Our appreciation for the extent of Epstein Barr virus (EBV) transcriptome complexity continues to grow through findings of EBV encoded microRNAs, new long non-coding RNAs as well as the more recent discovery of over a hundred new polyadenylated lytic transcripts. Here we report an additional layer to the EBV transcriptome through the identification of a repertoire of latent and lytic viral circular RNAs. Utilizing RNase R-sequencing with cell models representing latency types I, II, and III, we identified EBV encoded circular RNAs expressed from the latency Cp promoter involving backsplicing from the W1 and W2 exons to the C1 exon, from the EBNA BamHI U fragment exon, and from the latency long non-coding RPMS1 locus. In addition, we identified circular RNAs expressed during reactivation including backsplicing from exon 8 to exon 2 of the LMP2 gene and a highly expressed circular RNA derived from intra-exonic backsplicing within the BHLF1 gene. While expression of most of these circular RNAs was found to depend on the EBV transcriptional program utilized and the transcription levels of the associated loci, expression of LMP2 exon 8 to exon 2 circular RNA was found to be cell model specific. Altogether we identified over 30 unique EBV circRNAs candidates and we validated and determined the structural features, expression profiles and nuclear/cytoplasmic distributions of several predominant and notable viral circRNAs. Further, we show that two of the EBV circular RNAs derived from the RPMS1 locus are detected in EBV positive clinical stomach cancer specimens. This study increases the known EBV latency and lytic transcriptome repertoires to include viral circular RNAs and it provides an essential foundation and resource for investigations into the functions and roles of this new class of EBV transcripts in EBV biology and diseases.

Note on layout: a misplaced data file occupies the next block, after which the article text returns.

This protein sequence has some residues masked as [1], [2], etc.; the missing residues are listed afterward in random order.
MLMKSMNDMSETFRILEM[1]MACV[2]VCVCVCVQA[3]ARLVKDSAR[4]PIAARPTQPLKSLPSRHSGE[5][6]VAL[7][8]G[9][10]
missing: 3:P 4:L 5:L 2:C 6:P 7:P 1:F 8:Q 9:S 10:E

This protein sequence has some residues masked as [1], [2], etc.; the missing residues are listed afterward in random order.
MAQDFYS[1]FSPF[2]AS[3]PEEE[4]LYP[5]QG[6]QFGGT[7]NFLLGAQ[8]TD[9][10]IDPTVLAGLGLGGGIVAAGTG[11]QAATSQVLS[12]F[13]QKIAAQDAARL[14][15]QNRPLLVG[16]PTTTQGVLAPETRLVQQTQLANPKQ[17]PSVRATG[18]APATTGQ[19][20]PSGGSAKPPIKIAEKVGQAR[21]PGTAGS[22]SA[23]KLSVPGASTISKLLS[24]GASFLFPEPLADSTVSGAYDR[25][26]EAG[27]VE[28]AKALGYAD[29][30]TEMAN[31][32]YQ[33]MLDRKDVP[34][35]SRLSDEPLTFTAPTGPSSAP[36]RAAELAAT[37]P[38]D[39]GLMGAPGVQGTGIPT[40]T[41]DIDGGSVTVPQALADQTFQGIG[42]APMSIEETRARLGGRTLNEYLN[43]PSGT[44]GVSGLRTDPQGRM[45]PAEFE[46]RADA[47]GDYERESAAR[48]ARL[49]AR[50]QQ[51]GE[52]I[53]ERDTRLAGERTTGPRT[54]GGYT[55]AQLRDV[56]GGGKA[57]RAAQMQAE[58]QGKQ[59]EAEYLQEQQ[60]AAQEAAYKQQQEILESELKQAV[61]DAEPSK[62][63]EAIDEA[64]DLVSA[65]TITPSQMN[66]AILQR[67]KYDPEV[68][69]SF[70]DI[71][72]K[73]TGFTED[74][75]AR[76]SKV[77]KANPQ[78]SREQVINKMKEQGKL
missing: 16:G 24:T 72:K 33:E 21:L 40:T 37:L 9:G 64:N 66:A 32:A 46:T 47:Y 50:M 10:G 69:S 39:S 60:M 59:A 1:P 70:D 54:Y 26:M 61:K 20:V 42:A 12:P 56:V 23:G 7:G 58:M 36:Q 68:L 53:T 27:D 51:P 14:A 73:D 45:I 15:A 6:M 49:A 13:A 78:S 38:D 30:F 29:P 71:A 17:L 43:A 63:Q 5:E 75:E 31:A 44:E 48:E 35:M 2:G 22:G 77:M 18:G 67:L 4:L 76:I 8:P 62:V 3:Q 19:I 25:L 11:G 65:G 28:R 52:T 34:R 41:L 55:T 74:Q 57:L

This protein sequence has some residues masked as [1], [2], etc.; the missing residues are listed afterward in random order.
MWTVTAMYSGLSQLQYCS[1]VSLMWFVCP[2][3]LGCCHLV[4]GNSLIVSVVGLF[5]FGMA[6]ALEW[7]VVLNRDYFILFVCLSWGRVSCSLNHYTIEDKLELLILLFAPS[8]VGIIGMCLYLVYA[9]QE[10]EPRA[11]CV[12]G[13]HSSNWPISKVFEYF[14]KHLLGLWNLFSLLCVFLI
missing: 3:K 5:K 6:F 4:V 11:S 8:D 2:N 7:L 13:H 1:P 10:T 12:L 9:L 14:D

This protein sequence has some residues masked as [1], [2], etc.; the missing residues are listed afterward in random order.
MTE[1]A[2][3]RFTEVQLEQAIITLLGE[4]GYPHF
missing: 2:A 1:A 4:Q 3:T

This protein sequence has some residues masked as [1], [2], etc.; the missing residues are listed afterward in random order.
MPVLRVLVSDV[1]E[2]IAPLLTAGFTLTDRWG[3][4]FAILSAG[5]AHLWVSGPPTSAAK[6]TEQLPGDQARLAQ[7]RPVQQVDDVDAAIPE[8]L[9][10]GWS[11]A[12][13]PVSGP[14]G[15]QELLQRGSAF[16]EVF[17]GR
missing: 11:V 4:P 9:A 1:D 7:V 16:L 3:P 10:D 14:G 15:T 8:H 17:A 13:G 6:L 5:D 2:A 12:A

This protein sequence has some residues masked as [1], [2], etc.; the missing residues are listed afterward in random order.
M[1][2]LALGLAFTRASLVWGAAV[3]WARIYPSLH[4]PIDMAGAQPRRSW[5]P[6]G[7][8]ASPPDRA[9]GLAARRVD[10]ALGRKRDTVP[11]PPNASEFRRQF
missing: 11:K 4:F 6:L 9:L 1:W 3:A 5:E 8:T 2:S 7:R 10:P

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http://dx.doi.org/10.1371/journal.ppat.1007206DOI Listing
http://www.ncbi.nlm.nih.gov/pmc/articles/PMC6095625PMC
August 2018

Viral FGARAT ORF75A promotes early events in lytic infection and gammaherpesvirus pathogenesis in mice.

PLoS Pathog 2018 02 1;14(2):e1006843. Epub 2018 Feb 1.

Department of Molecular Genetics and Microbiology, Stony Brook University, Stony Brook, New York, United States of America.